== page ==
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  • Backgrounder posted November 20, 2014 by James M. Roberts The IMF’s Analysis of the U.S. Economy: Faulty Assumptions and Bad Policy Advice

    The International Monetary Fund’s (IMF’s) 66-page report on its 2014 consultation with the U.S., pursuant to Article IV of the IMF’s Articles of Agreement, repeats a number of long-standing, orthodox, and desirable policy recommendations that urge the U.S. to confront its many long-term fiscal and monetary challenges. This year’s report also contains an unprecedented…

  • Commentary posted November 18, 2014 by James M. Roberts Australia Can Lead the G20 Back to Economic Freedom

    President Obama and other G20 leaders should listen carefully this weekend (Nov. 15-16) in Brisbane, because Australian Prime Minister Tony Abbott has a powerful story to tell them about economic revival. Abbott hopes to focus the gathered heads of state— representing some 80 per cent of the world’s Gross Domestic Product—on how to boost economic growth because, as he…

  • Backgrounder posted November 12, 2014 by James M. Roberts, William Tucker Additional Reforms Can Boost Mexico’s Hydrocarbons Industry

    Economic freedom is key to addressing Mexico’s economic, security, and civil society concerns. Since President Enrique Peña Nieto began his single six-year term in December 2012, progress has been made in challenging the private and public monopolies and duopolies (and their labor unions) that have historically dominated and hampered huge portions of Mexico’s economy.…

  • Special Report posted November 6, 2014 by Bryan Riley, Ambassador Terry Miller Why Trade Matters and How to Unleash It: Trade Rankings from the 2015 Index of Economic Freedom

    Contributors Bryan Riley is Jay Van Andel Senior Analyst in Trade Policy in the Center for Trade and Economics, of the Institute for Economic Freedom and Opportunity, at The Heritage Foundation. Ambassador Terry Miller is Director of the Center for Trade and Economics and the Center for Data Analysis, of the Institute for Economic Freedom and Opportunity, and Mark A.…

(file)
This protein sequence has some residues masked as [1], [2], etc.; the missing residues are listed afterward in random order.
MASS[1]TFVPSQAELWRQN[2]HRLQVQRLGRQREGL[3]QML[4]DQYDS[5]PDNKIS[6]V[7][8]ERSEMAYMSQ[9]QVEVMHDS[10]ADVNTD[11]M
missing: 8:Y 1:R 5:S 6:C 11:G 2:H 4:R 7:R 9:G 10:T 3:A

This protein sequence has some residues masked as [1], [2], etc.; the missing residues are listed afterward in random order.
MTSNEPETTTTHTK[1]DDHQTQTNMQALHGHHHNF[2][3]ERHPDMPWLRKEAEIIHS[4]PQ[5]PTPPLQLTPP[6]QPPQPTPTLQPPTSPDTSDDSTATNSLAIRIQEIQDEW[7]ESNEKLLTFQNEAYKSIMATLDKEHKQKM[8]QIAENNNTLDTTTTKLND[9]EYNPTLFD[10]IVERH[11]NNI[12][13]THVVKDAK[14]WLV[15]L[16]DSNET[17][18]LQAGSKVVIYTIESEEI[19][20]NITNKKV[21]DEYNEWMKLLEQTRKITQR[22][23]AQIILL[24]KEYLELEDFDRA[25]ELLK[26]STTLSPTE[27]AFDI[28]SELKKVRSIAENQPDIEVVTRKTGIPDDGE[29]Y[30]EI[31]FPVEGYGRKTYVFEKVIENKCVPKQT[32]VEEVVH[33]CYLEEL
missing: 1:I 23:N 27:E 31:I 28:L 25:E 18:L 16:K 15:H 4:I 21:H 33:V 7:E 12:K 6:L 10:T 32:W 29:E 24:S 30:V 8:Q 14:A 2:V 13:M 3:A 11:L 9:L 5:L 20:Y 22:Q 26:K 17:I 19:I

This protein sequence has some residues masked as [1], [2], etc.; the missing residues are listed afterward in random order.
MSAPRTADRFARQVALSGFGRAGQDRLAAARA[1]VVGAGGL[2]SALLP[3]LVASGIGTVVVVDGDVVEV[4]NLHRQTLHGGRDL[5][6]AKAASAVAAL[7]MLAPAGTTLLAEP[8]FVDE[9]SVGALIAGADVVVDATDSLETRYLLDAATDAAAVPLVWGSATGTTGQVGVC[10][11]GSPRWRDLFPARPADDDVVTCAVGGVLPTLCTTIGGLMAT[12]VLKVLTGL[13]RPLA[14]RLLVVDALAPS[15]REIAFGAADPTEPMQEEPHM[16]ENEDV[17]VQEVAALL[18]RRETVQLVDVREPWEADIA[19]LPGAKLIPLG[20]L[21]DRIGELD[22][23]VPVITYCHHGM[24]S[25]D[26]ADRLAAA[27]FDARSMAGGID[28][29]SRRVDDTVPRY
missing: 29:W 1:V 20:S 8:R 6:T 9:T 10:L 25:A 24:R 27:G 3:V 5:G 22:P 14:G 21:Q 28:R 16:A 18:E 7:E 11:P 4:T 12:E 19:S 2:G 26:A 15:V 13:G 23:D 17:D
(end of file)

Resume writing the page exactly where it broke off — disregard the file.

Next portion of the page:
• Backgrounder posted October 1, 2014 by Brett D. Schaefer, Steven Groves, James M. Roberts Why the U.S. Should Oppose the Creation of an International Anti-Corruption Court

    The idea that “grand corruption” by world leaders and powerful individuals able to shield themselves from domestic accountability should be considered a crime against humanity has percolated for years among anti-corruption advocates and international law experts. As these advocates argue, the destructive impact of grand corruption, which they argue contributes to extreme…

  • Issue Brief posted September 25, 2014 by Ryan Olson Obama Should Push Modi on Trade Facilitation

    This week President Barack Obama will welcome new Indian Prime Minister Narendra Modi to Washington for their first bilateral summit. In Geneva, the Trade Facilitation Preparatory Committee of the World Trade Organization (WTO) will also be meeting. The timing of these two events provides an opportunity to measure India’s commitment to trade freedom and to push Modi to…

  • Backgrounder posted September 17, 2014 by Theodore R. Bromund, Ph.D., Luke Coffey, Bryan Riley The Transatlantic Trade and Investment Partnership (TTIP): Economic Benefits and Potential Risks

    In February 2013, President Barack Obama called for a free trade agreement between the United States and the European Union during his State of the Union address. This proposed agreement is now known as the Transatlantic Trade and Investment Partnership (TTIP). The President’s announcement has been taken by politicians and commentators on both sides of the Atlantic as an…

  • Backgrounder posted September 12, 2014 by Bryan Riley Foreign Export Credit Subsidies: Kill Them, Don’t Copy Them